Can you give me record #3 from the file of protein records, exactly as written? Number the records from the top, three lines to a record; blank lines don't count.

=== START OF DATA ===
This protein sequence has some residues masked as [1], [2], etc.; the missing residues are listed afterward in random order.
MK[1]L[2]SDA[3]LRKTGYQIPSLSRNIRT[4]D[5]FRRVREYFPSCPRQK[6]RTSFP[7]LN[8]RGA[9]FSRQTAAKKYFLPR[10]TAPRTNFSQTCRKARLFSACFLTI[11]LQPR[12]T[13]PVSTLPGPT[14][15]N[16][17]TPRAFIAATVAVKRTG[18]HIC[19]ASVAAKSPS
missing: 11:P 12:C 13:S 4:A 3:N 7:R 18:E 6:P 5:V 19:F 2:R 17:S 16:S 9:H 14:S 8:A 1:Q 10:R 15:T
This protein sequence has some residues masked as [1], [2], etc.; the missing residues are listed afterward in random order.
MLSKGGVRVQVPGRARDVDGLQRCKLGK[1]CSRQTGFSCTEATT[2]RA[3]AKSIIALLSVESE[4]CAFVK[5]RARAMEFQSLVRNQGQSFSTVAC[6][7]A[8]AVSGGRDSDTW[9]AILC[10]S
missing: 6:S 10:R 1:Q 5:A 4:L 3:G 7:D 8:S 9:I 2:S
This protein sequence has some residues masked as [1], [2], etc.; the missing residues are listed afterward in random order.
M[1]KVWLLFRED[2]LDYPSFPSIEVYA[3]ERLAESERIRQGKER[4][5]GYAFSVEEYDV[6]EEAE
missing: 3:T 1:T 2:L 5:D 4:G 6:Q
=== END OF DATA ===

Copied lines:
This protein sequence has some residues masked as [1], [2], etc.; the missing residues are listed afterward in random order.
M[1]KVWLLFRED[2]LDYPSFPSIEVYA[3]ERLAESERIRQGKER[4][5]GYAFSVEEYDV[6]EEAE
missing: 3:T 1:T 2:L 5:D 4:G 6:Q